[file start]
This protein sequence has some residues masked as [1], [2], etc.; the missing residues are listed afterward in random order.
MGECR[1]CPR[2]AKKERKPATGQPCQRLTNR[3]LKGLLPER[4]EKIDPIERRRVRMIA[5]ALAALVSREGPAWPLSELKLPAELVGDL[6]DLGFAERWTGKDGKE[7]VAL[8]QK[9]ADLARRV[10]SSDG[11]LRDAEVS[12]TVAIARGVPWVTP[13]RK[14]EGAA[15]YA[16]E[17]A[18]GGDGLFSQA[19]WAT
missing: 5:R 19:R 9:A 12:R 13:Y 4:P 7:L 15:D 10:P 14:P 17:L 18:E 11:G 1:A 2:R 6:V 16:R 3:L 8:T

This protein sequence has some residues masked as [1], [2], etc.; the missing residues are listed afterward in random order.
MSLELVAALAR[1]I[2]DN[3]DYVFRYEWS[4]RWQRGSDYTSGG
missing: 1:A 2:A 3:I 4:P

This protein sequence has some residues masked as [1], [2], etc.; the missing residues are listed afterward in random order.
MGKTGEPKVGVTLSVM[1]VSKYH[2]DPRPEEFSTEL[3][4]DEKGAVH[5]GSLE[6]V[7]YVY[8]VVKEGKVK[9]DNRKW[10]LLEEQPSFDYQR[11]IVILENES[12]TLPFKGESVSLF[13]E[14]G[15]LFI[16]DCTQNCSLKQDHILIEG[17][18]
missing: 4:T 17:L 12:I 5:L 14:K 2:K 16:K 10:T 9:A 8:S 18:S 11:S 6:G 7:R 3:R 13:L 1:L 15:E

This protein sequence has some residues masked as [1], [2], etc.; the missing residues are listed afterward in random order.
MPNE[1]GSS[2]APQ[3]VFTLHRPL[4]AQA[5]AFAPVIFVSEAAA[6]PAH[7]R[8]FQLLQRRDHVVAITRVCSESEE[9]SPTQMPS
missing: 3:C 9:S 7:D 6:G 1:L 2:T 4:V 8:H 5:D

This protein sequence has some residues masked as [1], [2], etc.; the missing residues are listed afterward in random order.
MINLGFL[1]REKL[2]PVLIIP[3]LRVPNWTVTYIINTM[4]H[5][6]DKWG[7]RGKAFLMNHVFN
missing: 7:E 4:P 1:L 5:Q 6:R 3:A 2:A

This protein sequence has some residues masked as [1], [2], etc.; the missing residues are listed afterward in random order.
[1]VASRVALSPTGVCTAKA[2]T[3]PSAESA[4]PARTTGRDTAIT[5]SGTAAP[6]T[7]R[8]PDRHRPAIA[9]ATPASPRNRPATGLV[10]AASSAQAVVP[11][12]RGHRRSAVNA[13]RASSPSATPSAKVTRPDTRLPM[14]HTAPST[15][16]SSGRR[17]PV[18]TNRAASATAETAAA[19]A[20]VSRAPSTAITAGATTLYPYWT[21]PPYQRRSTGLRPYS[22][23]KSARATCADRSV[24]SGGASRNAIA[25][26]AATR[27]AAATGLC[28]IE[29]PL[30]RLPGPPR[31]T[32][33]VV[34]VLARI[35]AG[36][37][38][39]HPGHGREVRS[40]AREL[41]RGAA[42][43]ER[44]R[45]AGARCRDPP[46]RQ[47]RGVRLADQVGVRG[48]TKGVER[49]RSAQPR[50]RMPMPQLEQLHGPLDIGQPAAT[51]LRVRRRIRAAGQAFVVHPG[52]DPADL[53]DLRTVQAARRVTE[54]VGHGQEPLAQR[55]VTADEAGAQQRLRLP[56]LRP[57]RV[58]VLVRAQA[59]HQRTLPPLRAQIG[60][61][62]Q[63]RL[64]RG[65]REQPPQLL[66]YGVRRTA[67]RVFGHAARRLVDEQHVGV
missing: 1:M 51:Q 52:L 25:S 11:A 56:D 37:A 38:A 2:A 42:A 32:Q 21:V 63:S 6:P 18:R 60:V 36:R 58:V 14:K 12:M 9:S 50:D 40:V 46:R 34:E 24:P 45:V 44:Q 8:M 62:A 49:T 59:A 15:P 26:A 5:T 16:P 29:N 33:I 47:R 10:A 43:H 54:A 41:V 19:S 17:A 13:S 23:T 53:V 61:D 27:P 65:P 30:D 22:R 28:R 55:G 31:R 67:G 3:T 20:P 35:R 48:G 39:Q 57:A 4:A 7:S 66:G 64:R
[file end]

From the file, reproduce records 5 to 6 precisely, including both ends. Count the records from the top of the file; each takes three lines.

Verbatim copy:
This protein sequence has some residues masked as [1], [2], etc.; the missing residues are listed afterward in random order.
MINLGFL[1]REKL[2]PVLIIP[3]LRVPNWTVTYIINTM[4]H[5][6]DKWG[7]RGKAFLMNHVFN
missing: 7:E 4:P 1:L 5:Q 6:R 3:A 2:A

This protein sequence has some residues masked as [1], [2], etc.; the missing residues are listed afterward in random order.
[1]VASRVALSPTGVCTAKA[2]T[3]PSAESA[4]PARTTGRDTAIT[5]SGTAAP[6]T[7]R[8]PDRHRPAIA[9]ATPASPRNRPATGLV[10]AASSAQAVVP[11][12]RGHRRSAVNA[13]RASSPSATPSAKVTRPDTRLPM[14]HTAPST[15][16]SSGRR[17]PV[18]TNRAASATAETAAA[19]A[20]VSRAPSTAITAGATTLYPYWT[21]PPYQRRSTGLRPYS[22][23]KSARATCADRSV[24]SGGASRNAIA[25][26]AATR[27]AAATGLC[28]IE[29]PL[30]RLPGPPR[31]T[32][33]VV[34]VLARI[35]AG[36][37][38][39]HPGHGREVRS[40]AREL[41]RGAA[42][43]ER[44]R[45]AGARCRDPP[46]RQ[47]RGVRLADQVGVRG[48]TKGVER[49]RSAQPR[50]RMPMPQLEQLHGPLDIGQPAAT[51]LRVRRRIRAAGQAFVVHPG[52]DPADL[53]DLRTVQAARRVTE[54]VGHGQEPLAQR[55]VTADEAGAQQRLRLP[56]LRP[57]RV[58]VLVRAQA[59]HQRTLPPLRAQIG[60][61][62]Q[63]RL[64]RG[65]REQPPQLL[66]YGVRRTA[67]RVFGHAARRLVDEQHVGV
missing: 1:M 51:Q 52:L 25:S 11:A 56:D 37:A 38:A 2:A 42:A 32:Q 21:V 63:S 6:P 18:R 60:V 36:R 58:V 14:K 12:M 9:S 50:D 40:V 46:R 34:E 24:P 45:V 44:Q 8:M 62:A 49:T 59:A 15:P 26:A 5:T 16:P 29:N 33:I 47:R 10:A 43:H 54:A 41:V 19:S 17:A 13:S 23:T 53:V 61:D 27:P 65:P 30:D 22:R 28:R 55:G 31:R 67:G 3:T 20:P 35:R 48:G 39:Q 57:A 4:A 7:S 66:G 64:R